A. Bitwise cube and shuffle

B. Nearest neighbor bitwise processing

C. Tree Machines

D. Circuit Switching Reconfigurable

E. Systolic special purpose chips

1.1. Detailed Descriptions

A. Bitwise Cube and Shuffle

(1) Hilles (Thinking Machines Corp.) Connection Machine 1983
Single-bit processors, 16/chip; hypercube interconnect with 50-bit
message packets passed in overlap manner using all cube edges
simultaneously.

(2) Sussman (MIT) Connection Machine 1981
Earlier version of Hilles machine.

(3) Wagner (Duke U.) Boolean Vector Machine 1982

1-bit processors each storing a vector of m bits, with bitwise operations
and single-bit shuffle-neighbor transport operations. (Note: less
specialized hardware than connection machine may penalize most useful
macro operations especially message passing, by requiring generalized
treatment; will be better on, say, the SIMD operations.) Very small
memory (128 bits/PE) proposed.

B. Nearest Neighbor Bitwise Processing

(1) Batcher (Goodyear Aerospace) STARAN 1972

32 X 4096 bit-array of 1-bit processors, SIMD machine; array accessible
either by row or by column.

(2) Surprise (Goodyear Aerospace) ASPRO 1981

Design intermediate between STARAN and MPP; 2048 single-bit
processors, memory array 2048x4096, accessible either by rows or
columns.

(3) Batcher (NASA-Goddard) MPP 1980

128x128 bitwise processor SIMD array with global-or capability.

(4) (ICL Corp.) DAP 1979

64x64 bitwise processor SIMD airray with global-or capability.



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C. Tree Machines

(1) Mead/Browning (Caltech) Tree Machine

4 bit wide, 512 nibble memory processor VLSI tree proposal.

(2) Shaw (Columbia U.) NONVON

Tree structured from finegrained processors but with shuffle connections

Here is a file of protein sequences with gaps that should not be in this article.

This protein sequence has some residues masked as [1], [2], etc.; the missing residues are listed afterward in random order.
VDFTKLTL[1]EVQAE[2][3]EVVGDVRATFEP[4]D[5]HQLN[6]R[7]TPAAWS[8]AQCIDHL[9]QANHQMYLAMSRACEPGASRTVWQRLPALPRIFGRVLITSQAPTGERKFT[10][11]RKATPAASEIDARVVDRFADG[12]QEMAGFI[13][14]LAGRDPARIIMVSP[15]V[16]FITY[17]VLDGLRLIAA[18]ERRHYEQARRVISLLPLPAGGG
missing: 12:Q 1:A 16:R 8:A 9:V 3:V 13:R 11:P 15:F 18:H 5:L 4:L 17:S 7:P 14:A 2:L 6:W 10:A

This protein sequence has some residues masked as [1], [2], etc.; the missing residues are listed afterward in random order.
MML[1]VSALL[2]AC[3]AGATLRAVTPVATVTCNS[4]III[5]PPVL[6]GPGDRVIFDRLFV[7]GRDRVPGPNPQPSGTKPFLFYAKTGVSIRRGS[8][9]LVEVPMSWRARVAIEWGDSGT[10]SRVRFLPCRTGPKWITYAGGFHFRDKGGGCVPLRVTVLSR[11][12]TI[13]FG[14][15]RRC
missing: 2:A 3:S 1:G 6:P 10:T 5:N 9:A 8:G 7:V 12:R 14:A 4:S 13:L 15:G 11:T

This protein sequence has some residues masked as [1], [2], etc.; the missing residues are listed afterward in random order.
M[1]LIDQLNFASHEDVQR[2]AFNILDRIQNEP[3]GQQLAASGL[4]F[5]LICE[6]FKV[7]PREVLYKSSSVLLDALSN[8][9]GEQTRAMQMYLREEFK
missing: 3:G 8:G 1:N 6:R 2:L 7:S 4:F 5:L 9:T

and more substantial processors near the root and with disk controllers at
intermediate levels; SIMD, except that each disk controller can operate
autonomously, for SIMD/MIMD effect.

D. Circuit Switching Reconfigurable

(1) Snyder (Purdue) Blue Chip 1981

Nearest neighbor with diagonal interconnect between "switching" and
"processing" nodes; wafer-scale integration; can put arbitrarily many
switching rows and columns between processors.

E. Systolic special purpose chips

(1) Kung... (CMU) Systolic processors 1979

An entire family of special purpose systolic chips for various numerical,
signal processing, pattern matching, associative, and buffering functions.

3. Micro-Overlapped Serial Processor Designs

(1) Fisher (Yale) ELI

Multiple fast functional units, dispatchable up to 16 instructions at a
time. Reliance is on 500 bit long horizontal microinstructions and
automatic compilation of effective horizontal microcode.

(2) Kuck/Stokes (Burroughs Corp.) BSP 1975

A commercial multi-functional unit, horizontally microcoded design.

(3) (CDC Corp.) AFP 1980

A commercial multi-functional unit, horizontally microcoded design.

(4) Regna/McGraw (LLL) Piecewise Dataflow 1983

48 bit-wide horizontal microcode with vector, several scalar, and
fetch/store unit. Hardware FIFOs used to control dispatching of ready
instructions.



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Online LibraryJacob T SchwartzA taxonomic table of parallel computers, based on 55 design → online text (page 1 of 1)